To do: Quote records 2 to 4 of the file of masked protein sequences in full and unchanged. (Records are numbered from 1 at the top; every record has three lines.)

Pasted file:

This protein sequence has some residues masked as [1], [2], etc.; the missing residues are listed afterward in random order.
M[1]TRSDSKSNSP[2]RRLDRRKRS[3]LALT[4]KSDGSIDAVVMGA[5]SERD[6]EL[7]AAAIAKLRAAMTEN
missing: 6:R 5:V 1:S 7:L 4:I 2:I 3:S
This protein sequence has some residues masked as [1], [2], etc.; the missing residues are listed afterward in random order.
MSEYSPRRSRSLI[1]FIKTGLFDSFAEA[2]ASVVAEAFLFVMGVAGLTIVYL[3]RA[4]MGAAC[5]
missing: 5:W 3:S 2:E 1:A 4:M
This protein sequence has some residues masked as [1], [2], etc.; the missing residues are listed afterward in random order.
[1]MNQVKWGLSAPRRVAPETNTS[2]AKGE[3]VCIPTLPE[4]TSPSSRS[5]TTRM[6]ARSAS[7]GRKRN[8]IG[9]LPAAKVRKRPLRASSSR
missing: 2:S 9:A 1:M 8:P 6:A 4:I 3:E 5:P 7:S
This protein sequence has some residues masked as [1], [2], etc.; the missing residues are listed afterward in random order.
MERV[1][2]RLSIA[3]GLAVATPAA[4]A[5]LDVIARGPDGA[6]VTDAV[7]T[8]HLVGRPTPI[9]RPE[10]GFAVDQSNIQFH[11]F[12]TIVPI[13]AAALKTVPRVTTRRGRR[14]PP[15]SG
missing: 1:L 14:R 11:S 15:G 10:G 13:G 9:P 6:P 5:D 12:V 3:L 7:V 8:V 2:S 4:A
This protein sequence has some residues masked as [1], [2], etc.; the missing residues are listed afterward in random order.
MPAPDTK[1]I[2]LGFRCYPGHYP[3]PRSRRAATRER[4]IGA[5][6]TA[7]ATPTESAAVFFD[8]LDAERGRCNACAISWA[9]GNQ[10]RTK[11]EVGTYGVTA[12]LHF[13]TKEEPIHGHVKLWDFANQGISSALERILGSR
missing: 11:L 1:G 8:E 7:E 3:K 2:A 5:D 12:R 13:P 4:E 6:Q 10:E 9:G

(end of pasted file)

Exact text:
This protein sequence has some residues masked as [1], [2], etc.; the missing residues are listed afterward in random order.
MSEYSPRRSRSLI[1]FIKTGLFDSFAEA[2]ASVVAEAFLFVMGVAGLTIVYL[3]RA[4]MGAAC[5]
missing: 5:W 3:S 2:E 1:A 4:M
This protein sequence has some residues masked as [1], [2], etc.; the missing residues are listed afterward in random order.
[1]MNQVKWGLSAPRRVAPETNTS[2]AKGE[3]VCIPTLPE[4]TSPSSRS[5]TTRM[6]ARSAS[7]GRKRN[8]IG[9]LPAAKVRKRPLRASSSR
missing: 2:S 9:A 1:M 8:P 6:A 4:I 3:E 5:P 7:S
This protein sequence has some residues masked as [1], [2], etc.; the missing residues are listed afterward in random order.
MERV[1][2]RLSIA[3]GLAVATPAA[4]A[5]LDVIARGPDGA[6]VTDAV[7]T[8]HLVGRPTPI[9]RPE[10]GFAVDQSNIQFH[11]F[12]TIVPI[13]AAALKTVPRVTTRRGRR[14]PP[15]SG
missing: 1:L 14:R 11:S 15:G 10:G 13:G 9:P 6:P 5:D 12:V 3:L 7:V 8:V 2:S 4:A